Immense demands for legislators’ attention contribute to information overload and heighten the need for researchers to cut through the noise (Brownson et al, 2006). By design, elected officials represent their voters or constituents and thus the local relevance of information guides their attention (Brownson et al, 2006). Information must also be timely, corresponding with rapidly evolving, narrow windows of opportunity for public policy change (Kingdon, 1984; Mackie et al, 2015).

Although national crises redirect policymakers’ attention on a routine basis, the COVID-19 pandemic has resulted in an unprecedented outpouring of public science communications, and an enormous demand for policymakers to quickly make decisions with the best available information. Furthermore, many social issues and inequities are compounded by the pandemic (for example, increases in violence; Crossman and Monk, 2020; Konrad, 2020). Especially in the US, the pandemic coincided with a reckoning for racial justice in response to protests of police killings, and thus there has been attention on specific sub-groups affected by multiple national crises (for example, Black, Indigenous, persons of colour). Hence, these issues were particularly timely at the time of this study since policymakers may prioritise temporally relevant science communications the most (Oliver et al, 2014).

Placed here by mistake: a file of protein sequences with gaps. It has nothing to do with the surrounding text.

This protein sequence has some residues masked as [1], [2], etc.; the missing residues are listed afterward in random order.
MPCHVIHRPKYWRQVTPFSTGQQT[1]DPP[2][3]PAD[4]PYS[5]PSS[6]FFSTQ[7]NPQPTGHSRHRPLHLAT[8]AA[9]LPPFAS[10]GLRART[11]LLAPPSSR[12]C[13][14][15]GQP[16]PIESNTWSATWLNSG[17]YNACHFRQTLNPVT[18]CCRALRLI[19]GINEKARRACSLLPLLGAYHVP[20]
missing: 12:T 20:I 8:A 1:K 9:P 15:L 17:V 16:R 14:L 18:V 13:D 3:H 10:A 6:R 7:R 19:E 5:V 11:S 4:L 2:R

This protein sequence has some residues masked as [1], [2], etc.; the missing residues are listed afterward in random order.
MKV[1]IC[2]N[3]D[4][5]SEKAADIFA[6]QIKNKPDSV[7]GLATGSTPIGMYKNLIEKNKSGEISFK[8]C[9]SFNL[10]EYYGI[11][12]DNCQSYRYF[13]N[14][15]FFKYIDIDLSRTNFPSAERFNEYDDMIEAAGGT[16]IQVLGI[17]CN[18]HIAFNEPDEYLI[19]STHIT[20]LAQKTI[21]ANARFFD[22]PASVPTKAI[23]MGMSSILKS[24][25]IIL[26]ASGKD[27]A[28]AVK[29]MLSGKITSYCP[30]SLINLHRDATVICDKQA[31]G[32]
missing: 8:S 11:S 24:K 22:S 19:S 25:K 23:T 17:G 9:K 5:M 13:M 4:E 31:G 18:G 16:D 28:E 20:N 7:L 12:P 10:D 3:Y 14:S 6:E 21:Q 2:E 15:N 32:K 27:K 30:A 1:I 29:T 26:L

In addition to timeliness and local relevance, legislators have their own ideology that may influence the likelihood of their accessing research evidence. A primary goal of science communication efforts should be to recognise the target audience’s needs and respond with corresponding information (Macoubrie and Harrison, 2013). Policymakers’ committee affiliations may be a useful heuristic for identifying interested legislators. More labour-intensive methods involve developing a deeper understanding of the policymakers’ interests, as conveyed either in public forums or private interactions with legislative personnel. A mid-way point between interaction and one-way dissemination might involve an enhanced dissemination that tailors science communication to policymakers’ interests.